Confusion reigns inside the Obama administration regarding Russia’s military campaign to bolster President Bashar Assad’s endangered Syrian regime. Russian President Vladimir Putin’s intervention clearly caught President Obama flat-footed, and so far there is no sign Mr. Obama knows how to respond. His public defensiveness reinforces the impression of a man whose worldview is collapsing around him.
And since that worldview is most unlikely to change while Mr. Obama remains president, a certain aura of fiction surrounds efforts to prescribe what America should do in the meantime. If only to reassure our friends that America can still think strategically about the Middle East, however, we must consider plausible responses to Mr. Putin’s gambit.
Ironically, Mr. Obama himself has advocated the critical component: degrading and destroying ISIS. Unfortunately, his administration has palpably lacked seriousness in opposing ISIS, demonstrated by desultory bombing efforts and the embarrassing failure of Washington’s training program for Syria’s “moderate” opposition. This fecklessness provided Moscow a convenient opening to buttress Mr. Assad militarily against that very opposition, while purportedly targeting ISIS. Mr. Obama’s amazement that Russia basically lied about its intervention reveals the depths of Mr. Obama’s other-worldliness.
Not coincidentally, sealing the Vienna deal on Iran’s nuclear-weapons program opened a tactical window for Russia and Iran to act. Mr. Putin and the mullahs could strike Mr. Assad’s enemies without jeopardizing years of nuclear negotiations, and they will now be able to defray their Syria expenses by tapping Iran’s soon-to-be-unfrozen financial assets.
Mr. Putin’s coalition (Iran, the pro-Iran Baghdad regime, Assad and Hezbollah) is not one America should join to destroy ISIS. Instead, we should mobilize NATO-member Turkey, non-terrorist Kurds, the Arabian Peninsula’s oil-producing monarchies, Egypt and others. This Sunni/secular alliance, led by Washington (hopefully including at least some Europeans), is the vehicle to destroy the Islamic State, while keeping in mind — and at bay — Iran’s continuing nuclear and terrorist threats.
This is not just a season’s work, given the time and opportunity Mr. Obama has squandered since ISIS surged from eastern Syria into Iraq. ISIS has exploited the absence of effective U.S. action to expand and consolidate its control over substantial territory, and is already taking advantage of Russian strikes against other Syrian opposition forces to advance even further.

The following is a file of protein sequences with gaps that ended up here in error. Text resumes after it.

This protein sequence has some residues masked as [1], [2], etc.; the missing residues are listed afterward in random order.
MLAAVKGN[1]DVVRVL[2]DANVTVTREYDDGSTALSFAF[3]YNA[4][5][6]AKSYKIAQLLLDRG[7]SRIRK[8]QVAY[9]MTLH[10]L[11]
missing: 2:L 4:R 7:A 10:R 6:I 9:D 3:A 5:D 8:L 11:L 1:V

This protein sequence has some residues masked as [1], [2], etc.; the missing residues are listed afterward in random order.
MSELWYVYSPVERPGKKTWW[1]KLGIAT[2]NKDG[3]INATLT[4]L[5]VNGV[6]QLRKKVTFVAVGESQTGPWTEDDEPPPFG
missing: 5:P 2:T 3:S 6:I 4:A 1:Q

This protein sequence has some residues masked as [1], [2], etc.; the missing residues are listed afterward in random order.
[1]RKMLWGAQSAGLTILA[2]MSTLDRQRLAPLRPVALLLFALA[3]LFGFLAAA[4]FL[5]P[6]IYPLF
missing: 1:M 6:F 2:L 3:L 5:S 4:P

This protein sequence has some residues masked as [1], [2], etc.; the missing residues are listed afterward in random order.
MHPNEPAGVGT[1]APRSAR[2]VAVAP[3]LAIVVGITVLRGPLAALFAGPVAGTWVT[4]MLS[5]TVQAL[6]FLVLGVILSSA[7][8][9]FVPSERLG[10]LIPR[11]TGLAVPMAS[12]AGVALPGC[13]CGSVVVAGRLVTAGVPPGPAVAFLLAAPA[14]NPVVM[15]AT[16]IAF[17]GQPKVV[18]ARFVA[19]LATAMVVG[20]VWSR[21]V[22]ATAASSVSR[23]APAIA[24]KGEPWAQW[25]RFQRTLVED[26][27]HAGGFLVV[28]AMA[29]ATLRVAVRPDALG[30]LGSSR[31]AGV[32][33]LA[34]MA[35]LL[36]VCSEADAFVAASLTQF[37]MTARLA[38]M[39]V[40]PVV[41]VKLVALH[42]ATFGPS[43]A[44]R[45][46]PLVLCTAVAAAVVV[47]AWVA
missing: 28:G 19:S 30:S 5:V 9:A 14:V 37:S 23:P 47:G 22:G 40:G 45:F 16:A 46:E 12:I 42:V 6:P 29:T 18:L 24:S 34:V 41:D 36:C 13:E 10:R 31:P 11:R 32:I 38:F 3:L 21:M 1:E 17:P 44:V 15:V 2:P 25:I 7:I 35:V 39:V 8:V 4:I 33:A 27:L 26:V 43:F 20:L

We must start by recognizing that Middle Eastern boundaries are not what they once were. Iraq and Syria have essentially disappeared as states. Therefore, our objective should be a new Sunni state where ISIS now rules, carved from Iraq and Syria, one that is either democratic or led, to paraphrase Franklin Roosevelt, by one of our SOB’s. And, sooner or later, we should recognize the reality that an independent Kurdistan now exists, even if not declared de jure.
A forceful U.S.-led effort to destroy ISIS would have several benefits. First, it would graphically expose Russia’s Syria ploy. Second, it would undercut Mr. Putin’s implicit argument to Europe that calming the Middle East and halting the massive refugee flows can only be achieved by stabilize Mr. Assad’s regime. Third, Mr. Putin’s use of that argument was very likely also aimed at convincing the European Union to weaken or lift the economic sanctions imposed because of Russia’s previous incursions into Ukraine; a strong response against ISIS would enhance the credibility of our support for Ukraine. Finally, if Mr. Putin was contemplating provocations in the Baltic Republics or elsewhere in Moscow’s Cold War domains before Jan. 20, 2017, assertive American action against ISIS would give him pause.
Until Mr. Obama departs the White House in 15 months, Washington must not do anything perceived as legitimizing Moscow’s new Latakia air base, or the presence of Russian aircraft and cruise missiles in the skies over the region. The suggestion that we exchange deconfliction codes with Russia is what the French call a fausse bonne idee, a superficially appealing bad idea.
Deconfliction is how friendly forces keep out of each other’s way. In the first Persian Gulf War, Israel requested deconfliction, but President Bush 41 refused, aiming to prevent Israeli planes from undertaking operations against Iraq. We should remember that lesson. We do not want Russian planes in Syria’s skies, and we should not do anything to facilitate them. Instead, we should make it clear to Moscow that we will fly over Syria and Iraq, and they are welcome to leave. Any incidents in the air will be deemed Russia’s fault and treated accordingly. That’s how great powers act. Not that we should expect it from Mr. Obama.
An anti-ISIS strategy does not, of course, address Iran’s nuclear-weapons threat, tragically legitimized by the Vienna deal. There is little hope Mr. Obama will do anything further on that front before his term expires. Alice in Wonderland may have been able to imagine two impossible things before breakfast, but that is too much for us mere mortals. We would at least have something if Mr. Obama finally summoned up the will to live up to his own rhetoric and defeat ISIS.
• John R. Bolton, a former U.S. ambassador to the United Nations, is a senior fellow at the American Enterprise Institute.
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